Further, OPTA has asked NERA to look into options for Openreach-style separation of KPN in the Netherlands. Unsurprisingly, NERA concludes that there are some large differences between the Dutch v. the British market: national cable coverage; Dutch regulators legally cannot force structural separation upon KPN (Ofcom threatening BT to refer the case to the Competition Commission was instrumental in getting the company to cooperate); service-based competition on the PTT-network takes away the stimulus for both altnets & PTT to invest in the local loop (FTTH).

In other words, the reach of cable and KPN's willingness to work with altnets stave off the threat of separation (functional or structural).

Thursday, March 01, 2007

Deutsche Telekom: strategy update brings little news

Deutsche Telekom has a strategy update and investor day, which unfortunately bring little real news.


A. Four key areas.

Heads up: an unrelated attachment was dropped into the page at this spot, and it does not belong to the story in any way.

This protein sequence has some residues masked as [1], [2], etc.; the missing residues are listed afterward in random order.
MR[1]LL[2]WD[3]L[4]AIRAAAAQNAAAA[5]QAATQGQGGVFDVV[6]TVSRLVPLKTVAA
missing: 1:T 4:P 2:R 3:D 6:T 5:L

1. Improve competitiveness in Germany.

  • IP-technology.
  • Productivity in customer care.
  • Savings targets remain: EUR 2.0bn for 2007; EUR 4.2-4.7 mrd for 2010 relative to 2005.
  • Broadband for IPTV and triple play:
    Available to 17m homes by year-end 2007. Target 1.5m IPTV-subs by late 2010.
    VDSL (50 Mbps) for HDTV: 50 cities by end of 2008.
    ADSL2+ (16 Mbps) for SDTV: 750 towns and villages.
  • T-Mobile:
    Focus on existing products web'n'walk and @Home.
    New products, such as MyFaves (personalisation, proven success in the US)
  • Branding:
    T-Home for the home, T-Mobile for on the road, T-Systems for businesses.
    A second brand, to be launched before the summer, for basic products, F/M bundles, low tariffs, young demographics.
    T-Mobile for outside of Germany.

2. Growth abroad with mobile, possibly with acquisitions.

  • FMS.
  • Data: WiFi, data handsets/terminals, web'n'walk handsets.
  • Takeovers, both in existing and new markets.

3. Mobilizing the internet and the Web 2.0 trend.

  • Personal & social networking, like mobile blogging.
  • Open, multiportal internet access.
  • Partnerships.

4. Developing key ICT accounts with a strategic partner.